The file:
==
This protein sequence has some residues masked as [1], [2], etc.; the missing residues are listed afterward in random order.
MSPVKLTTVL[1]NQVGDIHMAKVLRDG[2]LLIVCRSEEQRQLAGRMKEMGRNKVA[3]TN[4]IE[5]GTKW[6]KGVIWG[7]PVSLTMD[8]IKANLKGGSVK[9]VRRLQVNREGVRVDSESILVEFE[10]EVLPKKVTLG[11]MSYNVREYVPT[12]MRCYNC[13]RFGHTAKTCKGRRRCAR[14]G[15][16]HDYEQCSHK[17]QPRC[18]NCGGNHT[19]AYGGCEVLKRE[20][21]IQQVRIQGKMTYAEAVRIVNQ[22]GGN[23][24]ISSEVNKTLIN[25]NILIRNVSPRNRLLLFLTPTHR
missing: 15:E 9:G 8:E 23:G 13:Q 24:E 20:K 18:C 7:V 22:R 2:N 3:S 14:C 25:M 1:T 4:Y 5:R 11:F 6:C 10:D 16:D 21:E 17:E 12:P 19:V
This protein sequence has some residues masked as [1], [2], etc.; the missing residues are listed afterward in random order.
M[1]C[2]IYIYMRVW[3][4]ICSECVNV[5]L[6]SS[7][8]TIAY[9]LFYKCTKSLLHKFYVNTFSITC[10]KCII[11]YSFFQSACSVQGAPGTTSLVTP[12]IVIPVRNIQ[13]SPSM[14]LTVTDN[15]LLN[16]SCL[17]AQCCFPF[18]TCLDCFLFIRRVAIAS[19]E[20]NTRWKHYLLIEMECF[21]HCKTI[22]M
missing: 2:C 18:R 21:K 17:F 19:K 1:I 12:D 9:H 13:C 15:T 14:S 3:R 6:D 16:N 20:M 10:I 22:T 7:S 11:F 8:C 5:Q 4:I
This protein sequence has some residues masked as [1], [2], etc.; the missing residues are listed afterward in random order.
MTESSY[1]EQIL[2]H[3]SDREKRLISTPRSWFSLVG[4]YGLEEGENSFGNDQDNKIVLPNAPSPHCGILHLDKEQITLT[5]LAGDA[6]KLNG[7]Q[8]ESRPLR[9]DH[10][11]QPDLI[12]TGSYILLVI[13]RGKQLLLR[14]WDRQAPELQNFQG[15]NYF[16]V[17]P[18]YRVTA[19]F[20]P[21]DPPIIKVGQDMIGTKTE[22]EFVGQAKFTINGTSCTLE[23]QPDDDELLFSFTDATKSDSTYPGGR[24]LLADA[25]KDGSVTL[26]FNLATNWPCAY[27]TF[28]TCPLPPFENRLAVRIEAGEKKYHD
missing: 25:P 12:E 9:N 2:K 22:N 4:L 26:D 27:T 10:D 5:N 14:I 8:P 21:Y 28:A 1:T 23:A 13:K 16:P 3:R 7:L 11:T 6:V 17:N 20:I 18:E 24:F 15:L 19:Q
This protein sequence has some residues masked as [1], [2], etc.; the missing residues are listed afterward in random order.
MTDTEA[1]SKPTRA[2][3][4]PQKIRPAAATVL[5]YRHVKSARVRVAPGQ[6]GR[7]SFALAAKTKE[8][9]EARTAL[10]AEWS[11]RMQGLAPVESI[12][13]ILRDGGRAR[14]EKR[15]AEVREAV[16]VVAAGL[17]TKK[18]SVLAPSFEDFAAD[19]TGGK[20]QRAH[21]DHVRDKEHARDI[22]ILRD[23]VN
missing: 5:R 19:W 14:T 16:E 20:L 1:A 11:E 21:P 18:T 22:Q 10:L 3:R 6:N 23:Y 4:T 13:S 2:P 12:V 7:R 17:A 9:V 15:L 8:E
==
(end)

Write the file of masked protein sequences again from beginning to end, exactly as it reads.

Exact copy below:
This protein sequence has some residues masked as [1], [2], etc.; the missing residues are listed afterward in random order.
MSPVKLTTVL[1]NQVGDIHMAKVLRDG[2]LLIVCRSEEQRQLAGRMKEMGRNKVA[3]TN[4]IE[5]GTKW[6]KGVIWG[7]PVSLTMD[8]IKANLKGGSVK[9]VRRLQVNREGVRVDSESILVEFE[10]EVLPKKVTLG[11]MSYNVREYVPT[12]MRCYNC[13]RFGHTAKTCKGRRRCAR[14]G[15][16]HDYEQCSHK[17]QPRC[18]NCGGNHT[19]AYGGCEVLKRE[20][21]IQQVRIQGKMTYAEAVRIVNQ[22]GGN[23][24]ISSEVNKTLIN[25]NILIRNVSPRNRLLLFLTPTHR
missing: 15:E 9:G 8:E 23:G 13:Q 24:E 20:K 18:C 7:V 22:R 2:N 3:S 14:C 25:M 1:T 4:Y 5:R 11:F 6:C 10:D 16:D 21:E 17:E 12:P 19:V
This protein sequence has some residues masked as [1], [2], etc.; the missing residues are listed afterward in random order.
M[1]C[2]IYIYMRVW[3][4]ICSECVNV[5]L[6]SS[7][8]TIAY[9]LFYKCTKSLLHKFYVNTFSITC[10]KCII[11]YSFFQSACSVQGAPGTTSLVTP[12]IVIPVRNIQ[13]SPSM[14]LTVTDN[15]LLN[16]SCL[17]AQCCFPF[18]TCLDCFLFIRRVAIAS[19]E[20]NTRWKHYLLIEMECF[21]HCKTI[22]M
missing: 2:C 18:R 21:K 17:F 19:K 1:I 12:D 9:H 13:C 15:T 14:S 3:R 6:D 16:N 20:M 10:I 22:T 7:S 11:F 8:C 5:Q 4:I
This protein sequence has some residues masked as [1], [2], etc.; the missing residues are listed afterward in random order.
MTESSY[1]EQIL[2]H[3]SDREKRLISTPRSWFSLVG[4]YGLEEGENSFGNDQDNKIVLPNAPSPHCGILHLDKEQITLT[5]LAGDA[6]KLNG[7]Q[8]ESRPLR[9]DH[10][11]QPDLI[12]TGSYILLVI[13]RGKQLLLR[14]WDRQAPELQNFQG[15]NYF[16]V[17]P[18]YRVTA[19]F[20]P[21]DPPIIKVGQDMIGTKTE[22]EFVGQAKFTINGTSCTLE[23]QPDDDELLFSFTDATKSDSTYPGGR[24]LLADA[25]KDGSVTL[26]FNLATNWPCAY[27]TF[28]TCPLPPFENRLAVRIEAGEKKYHD
missing: 25:P 12:E 9:N 2:K 22:N 4:L 26:D 27:T 10:D 5:N 14:I 8:P 21:Y 28:A 1:T 23:A 13:K 16:P 3:R 7:L 11:T 6:V 17:N 20:I 18:E 24:F 15:L 19:Q
This protein sequence has some residues masked as [1], [2], etc.; the missing residues are listed afterward in random order.
MTDTEA[1]SKPTRA[2][3][4]PQKIRPAAATVL[5]YRHVKSARVRVAPGQ[6]GR[7]SFALAAKTKE[8][9]EARTAL[10]AEWS[11]RMQGLAPVESI[12][13]ILRDGGRAR[14]EKR[15]AEVREAV[16]VVAAGL[17]TKK[18]SVLAPSFEDFAAD[19]TGGK[20]QRAH[21]DHVRDKEHARDI[22]ILRD[23]VN
missing: 5:R 19:W 14:T 16:E 20:L 1:A 11:E 21:P 18:T 22:Q 10:L 3:R 6:N 23:Y 4:T 13:S 2:P 12:V 7:R 17:A 9:V 15:L 8:E